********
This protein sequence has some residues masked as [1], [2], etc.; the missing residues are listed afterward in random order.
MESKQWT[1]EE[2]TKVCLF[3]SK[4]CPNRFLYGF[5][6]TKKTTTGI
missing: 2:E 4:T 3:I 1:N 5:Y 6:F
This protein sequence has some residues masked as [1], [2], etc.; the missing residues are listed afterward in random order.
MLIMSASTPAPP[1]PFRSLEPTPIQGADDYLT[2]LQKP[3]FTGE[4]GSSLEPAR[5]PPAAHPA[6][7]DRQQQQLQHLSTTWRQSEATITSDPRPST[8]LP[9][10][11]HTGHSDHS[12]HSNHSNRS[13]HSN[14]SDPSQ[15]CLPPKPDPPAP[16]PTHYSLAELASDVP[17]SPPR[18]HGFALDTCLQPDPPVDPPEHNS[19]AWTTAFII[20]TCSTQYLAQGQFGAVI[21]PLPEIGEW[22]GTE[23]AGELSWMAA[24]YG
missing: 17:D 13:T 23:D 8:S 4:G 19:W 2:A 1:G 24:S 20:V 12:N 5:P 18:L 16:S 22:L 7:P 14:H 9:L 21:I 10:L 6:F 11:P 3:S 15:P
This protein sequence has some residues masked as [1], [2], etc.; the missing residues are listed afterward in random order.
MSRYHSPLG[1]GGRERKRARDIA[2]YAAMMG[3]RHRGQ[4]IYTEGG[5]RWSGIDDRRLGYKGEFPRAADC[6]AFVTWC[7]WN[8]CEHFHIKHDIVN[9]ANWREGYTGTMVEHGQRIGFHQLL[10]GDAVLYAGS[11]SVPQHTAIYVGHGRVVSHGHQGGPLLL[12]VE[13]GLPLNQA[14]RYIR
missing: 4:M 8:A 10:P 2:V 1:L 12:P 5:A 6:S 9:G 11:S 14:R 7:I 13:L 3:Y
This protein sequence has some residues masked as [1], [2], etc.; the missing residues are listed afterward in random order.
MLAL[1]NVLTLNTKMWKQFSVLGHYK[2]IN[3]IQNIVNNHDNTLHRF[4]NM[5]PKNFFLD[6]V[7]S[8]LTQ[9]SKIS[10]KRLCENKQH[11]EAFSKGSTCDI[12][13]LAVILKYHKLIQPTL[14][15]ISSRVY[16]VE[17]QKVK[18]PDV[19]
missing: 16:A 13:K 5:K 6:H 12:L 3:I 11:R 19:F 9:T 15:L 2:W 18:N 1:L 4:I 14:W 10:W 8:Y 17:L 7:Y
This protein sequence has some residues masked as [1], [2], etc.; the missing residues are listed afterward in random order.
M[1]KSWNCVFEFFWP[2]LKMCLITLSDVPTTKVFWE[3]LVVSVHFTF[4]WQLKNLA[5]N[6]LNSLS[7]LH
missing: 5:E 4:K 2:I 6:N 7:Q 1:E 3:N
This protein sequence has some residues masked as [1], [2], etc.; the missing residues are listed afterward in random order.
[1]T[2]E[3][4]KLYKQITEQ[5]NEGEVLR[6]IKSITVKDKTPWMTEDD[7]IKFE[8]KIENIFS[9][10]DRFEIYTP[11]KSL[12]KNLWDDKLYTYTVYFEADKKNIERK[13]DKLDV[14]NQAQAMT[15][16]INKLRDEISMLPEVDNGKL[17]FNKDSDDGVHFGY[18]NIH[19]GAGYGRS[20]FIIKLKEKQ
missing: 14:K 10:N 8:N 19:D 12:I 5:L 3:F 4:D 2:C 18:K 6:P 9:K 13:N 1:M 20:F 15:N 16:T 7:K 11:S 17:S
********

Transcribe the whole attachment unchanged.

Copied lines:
This protein sequence has some residues masked as [1], [2], etc.; the missing residues are listed afterward in random order.
MESKQWT[1]EE[2]TKVCLF[3]SK[4]CPNRFLYGF[5][6]TKKTTTGI
missing: 2:E 4:T 3:I 1:N 5:Y 6:F
This protein sequence has some residues masked as [1], [2], etc.; the missing residues are listed afterward in random order.
MLIMSASTPAPP[1]PFRSLEPTPIQGADDYLT[2]LQKP[3]FTGE[4]GSSLEPAR[5]PPAAHPA[6][7]DRQQQQLQHLSTTWRQSEATITSDPRPST[8]LP[9][10][11]HTGHSDHS[12]HSNHSNRS[13]HSN[14]SDPSQ[15]CLPPKPDPPAP[16]PTHYSLAELASDVP[17]SPPR[18]HGFALDTCLQPDPPVDPPEHNS[19]AWTTAFII[20]TCSTQYLAQGQFGAVI[21]PLPEIGEW[22]GTE[23]AGELSWMAA[24]YG
missing: 17:D 13:T 23:D 8:S 4:G 19:W 2:A 1:G 24:S 20:V 12:N 5:P 18:L 16:S 22:L 7:P 14:H 9:L 21:I 10:L 6:F 11:P 3:S 15:P
This protein sequence has some residues masked as [1], [2], etc.; the missing residues are listed afterward in random order.
MSRYHSPLG[1]GGRERKRARDIA[2]YAAMMG[3]RHRGQ[4]IYTEGG[5]RWSGIDDRRLGYKGEFPRAADC[6]AFVTWC[7]WN[8]CEHFHIKHDIVN[9]ANWREGYTGTMVEHGQRIGFHQLL[10]GDAVLYAGS[11]SVPQHTAIYVGHGRVVSHGHQGGPLLL[12]VE[13]GLPLNQA[14]RYIR
missing: 4:M 8:A 10:P 2:V 1:L 12:P 5:A 6:S 9:G 11:S 14:R 7:I 13:L 3:Y
This protein sequence has some residues masked as [1], [2], etc.; the missing residues are listed afterward in random order.
MLAL[1]NVLTLNTKMWKQFSVLGHYK[2]IN[3]IQNIVNNHDNTLHRF[4]NM[5]PKNFFLD[6]V[7]S[8]LTQ[9]SKIS[10]KRLCENKQH[11]EAFSKGSTCDI[12][13]LAVILKYHKLIQPTL[14][15]ISSRVY[16]VE[17]QKVK[18]PDV[19]
missing: 16:A 13:K 5:K 6:H 12:L 3:I 11:R 19:F 9:T 15:L 2:W 18:N 1:L 4:I 14:W 10:W 8:Y 17:L 7:Y
This protein sequence has some residues masked as [1], [2], etc.; the missing residues are listed afterward in random order.
M[1]KSWNCVFEFFWP[2]LKMCLITLSDVPTTKVFWE[3]LVVSVHFTF[4]WQLKNLA[5]N[6]LNSLS[7]LH
missing: 5:E 4:K 2:I 6:N 7:Q 1:E 3:N
This protein sequence has some residues masked as [1], [2], etc.; the missing residues are listed afterward in random order.
[1]T[2]E[3][4]KLYKQITEQ[5]NEGEVLR[6]IKSITVKDKTPWMTEDD[7]IKFE[8]KIENIFS[9][10]DRFEIYTP[11]KSL[12]KNLWDDKLYTYTVYFEADKKNIERK[13]DKLDV[14]NQAQAMT[15][16]INKLRDEISMLPEVDNGKL[17]FNKDSDDGVHFGY[18]NIH[19]GAGYGRS[20]FIIKLKEKQ
missing: 14:K 10:N 8:N 19:D 12:I 5:L 3:F 4:D 2:C 18:K 6:P 9:K 13:N 1:M 20:F 15:N 16:T 7:K 11:S 17:S